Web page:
Warren used her address at the conference of young activists to make the case for her Bank On Students Loan Fairness Act, which she has said would provide a one-year fix to the Stafford loan interest hike that went into effect on July 1. The bill, she said, would allow students to borrow at the same rate that big banks do, a rate around 0.75 percent. The interest rate on federally subsidized Stafford loans has increased from 3.4 to 6.8 percent, while Congress continues to try to come to agreement on the issue.
The rate increase will only affect loans that were issued after July 1, 2012, but overall, educational debt is an issue for approximately 37 million student loan borrowers, with the majority of borrowers in 2012 with outstanding balances less than $10,000.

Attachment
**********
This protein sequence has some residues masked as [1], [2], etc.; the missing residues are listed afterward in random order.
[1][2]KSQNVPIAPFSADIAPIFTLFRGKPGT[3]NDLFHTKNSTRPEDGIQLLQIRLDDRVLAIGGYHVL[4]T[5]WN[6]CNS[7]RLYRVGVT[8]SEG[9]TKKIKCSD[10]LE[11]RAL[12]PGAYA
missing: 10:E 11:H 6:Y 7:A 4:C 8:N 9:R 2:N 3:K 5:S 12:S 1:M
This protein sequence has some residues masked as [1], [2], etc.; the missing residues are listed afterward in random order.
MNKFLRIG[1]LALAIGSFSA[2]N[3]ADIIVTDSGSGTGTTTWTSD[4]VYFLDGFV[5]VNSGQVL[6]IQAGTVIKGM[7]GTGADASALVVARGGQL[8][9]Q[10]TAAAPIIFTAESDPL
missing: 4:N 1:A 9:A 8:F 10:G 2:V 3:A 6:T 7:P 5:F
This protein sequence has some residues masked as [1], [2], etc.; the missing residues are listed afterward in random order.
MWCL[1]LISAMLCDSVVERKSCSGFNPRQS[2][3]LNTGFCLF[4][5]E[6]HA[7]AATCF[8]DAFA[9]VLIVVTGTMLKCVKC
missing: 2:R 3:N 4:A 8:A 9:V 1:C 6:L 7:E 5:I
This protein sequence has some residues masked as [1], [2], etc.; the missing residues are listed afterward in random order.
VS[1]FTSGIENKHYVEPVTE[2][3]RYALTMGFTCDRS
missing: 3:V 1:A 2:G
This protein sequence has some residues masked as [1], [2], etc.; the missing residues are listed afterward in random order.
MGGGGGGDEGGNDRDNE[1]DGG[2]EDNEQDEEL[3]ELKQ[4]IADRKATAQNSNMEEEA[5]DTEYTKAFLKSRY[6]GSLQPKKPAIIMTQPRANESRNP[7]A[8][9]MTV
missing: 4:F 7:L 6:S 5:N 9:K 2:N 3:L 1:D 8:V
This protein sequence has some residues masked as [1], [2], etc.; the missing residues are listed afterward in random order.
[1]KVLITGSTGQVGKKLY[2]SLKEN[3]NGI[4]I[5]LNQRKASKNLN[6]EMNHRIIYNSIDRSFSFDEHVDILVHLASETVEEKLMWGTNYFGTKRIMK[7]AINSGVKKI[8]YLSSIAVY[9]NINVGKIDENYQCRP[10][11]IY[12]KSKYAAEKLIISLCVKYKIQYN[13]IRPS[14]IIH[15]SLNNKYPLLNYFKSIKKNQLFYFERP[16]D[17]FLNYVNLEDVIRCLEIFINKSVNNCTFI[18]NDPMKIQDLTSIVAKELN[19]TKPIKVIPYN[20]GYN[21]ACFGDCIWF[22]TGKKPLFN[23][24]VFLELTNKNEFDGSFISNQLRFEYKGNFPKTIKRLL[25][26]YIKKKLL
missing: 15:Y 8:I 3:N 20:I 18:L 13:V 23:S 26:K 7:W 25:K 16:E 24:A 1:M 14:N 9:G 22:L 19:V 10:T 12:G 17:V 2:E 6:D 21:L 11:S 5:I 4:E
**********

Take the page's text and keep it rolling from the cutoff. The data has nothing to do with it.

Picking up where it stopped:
“Instead of helping our students, the government is making a profit on student loans,” she said. “We can hear some booing at this point.”
Warren claims that the federal government will make $51 billion in profit off student loans. The figure, her office says, is from a Congressional Budget Office spreadsheet, though technically the CBO was measuring “negative subsidies,” not profits. The Post’s Fact Checker reported that the CBO actually has concerns about Congress’s accounting method and that the figure should be cited with caution.
But Warren got the boos she sought after elaborating on the profit and criticizing Republican senators who she said sell ideas to students in the vein of “teaser rate mortgages and zero-rate credit cards without reading the fine print.”
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